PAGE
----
The NFL Players Association announced the launch this week of The Trust, a program created to assist former NFL players in the transition to life after professional football.
One major component of The Trust is the Brain and Body program, which will provide participants with medical evaluations and care. Tulane University here in New Orleans is one of The Trust’s three national medical providers.
The NFL Players Association, the union representing active NFL players, announced the creation today of The Trust, a program dedicated to assisting players in their transition away from professional football.
It’s lunchtime at the Renew Cultural Arts Academy, and that means a group of medical students from Louisiana State University are sitting down with kindergarden, first and second graders to talk about the food that’s on their plates.
“So what do you use your protein for?”
“Makes you strong!”
“Makes you strong. Got to have big muscles, huh? Can you show me your muscle? All right, there you go.”
About a dozen medical students are equipped with colored building blocks: red for protein, green for carbohydrates, and yellow for fat.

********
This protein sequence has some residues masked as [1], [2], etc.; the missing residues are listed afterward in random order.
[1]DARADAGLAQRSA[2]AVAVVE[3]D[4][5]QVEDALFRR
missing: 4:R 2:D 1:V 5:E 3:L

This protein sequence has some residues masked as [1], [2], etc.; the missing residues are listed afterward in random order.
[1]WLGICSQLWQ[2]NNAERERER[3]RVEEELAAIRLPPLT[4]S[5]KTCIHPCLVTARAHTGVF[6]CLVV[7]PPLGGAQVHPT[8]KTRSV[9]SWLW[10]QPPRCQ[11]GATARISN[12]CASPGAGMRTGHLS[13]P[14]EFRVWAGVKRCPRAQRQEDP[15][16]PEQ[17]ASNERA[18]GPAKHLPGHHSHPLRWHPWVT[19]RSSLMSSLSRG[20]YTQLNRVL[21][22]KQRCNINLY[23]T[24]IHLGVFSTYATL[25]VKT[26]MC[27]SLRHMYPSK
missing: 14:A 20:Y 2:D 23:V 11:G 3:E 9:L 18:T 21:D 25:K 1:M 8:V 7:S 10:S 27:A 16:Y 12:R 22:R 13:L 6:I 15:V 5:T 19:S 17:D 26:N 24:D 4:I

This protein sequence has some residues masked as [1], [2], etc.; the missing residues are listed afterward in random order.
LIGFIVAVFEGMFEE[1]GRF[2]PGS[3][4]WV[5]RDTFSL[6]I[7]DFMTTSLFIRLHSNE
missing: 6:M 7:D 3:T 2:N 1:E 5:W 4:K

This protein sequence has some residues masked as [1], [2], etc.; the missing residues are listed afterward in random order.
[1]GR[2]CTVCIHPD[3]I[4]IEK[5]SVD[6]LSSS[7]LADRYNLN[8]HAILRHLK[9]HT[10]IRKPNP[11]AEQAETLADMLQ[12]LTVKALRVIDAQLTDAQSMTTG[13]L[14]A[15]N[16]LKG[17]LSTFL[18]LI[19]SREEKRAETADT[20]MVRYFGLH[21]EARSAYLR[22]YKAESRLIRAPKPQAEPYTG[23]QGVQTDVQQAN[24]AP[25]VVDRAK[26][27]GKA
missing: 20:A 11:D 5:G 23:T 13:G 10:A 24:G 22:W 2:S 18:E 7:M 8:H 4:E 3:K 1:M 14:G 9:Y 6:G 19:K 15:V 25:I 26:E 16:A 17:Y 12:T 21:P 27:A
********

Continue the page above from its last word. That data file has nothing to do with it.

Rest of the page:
Associates in Women's Health in Baton Rouge has decided to only induce when the mother or the baby is at risk. One physician in the group, Dr. Terrie Thomas, is now an advocate for spontaneous labor. But she was initially reluctant to forgo elective inductions.
Originally published on Mon September 16, 2013 9:32 am
A 4-year-old child who died of a rare brain infection in early August has led Louisiana health officials to discover that the cause is lurking in the water pipes of St. Bernard Parish, southeast of New Orleans.
Questions from his estate planning clients prompted attorney Paul Rabalais to investigate organ donation. Now Rabalais sponsors an annual 5K run/walk to support the Louisiana Organ Procurement Agency (LOPA). For more information about the 5K run/walk, go to www.lopa.org.
Louisiana is tied for the fattest state in the nation, with an adult obesity rate of almost 35 percent. Mississippi falls behind by a fraction of a percentage, and Arkansas is very close behind. (Arkansas was the only state this year where obesity had a statistical increase.)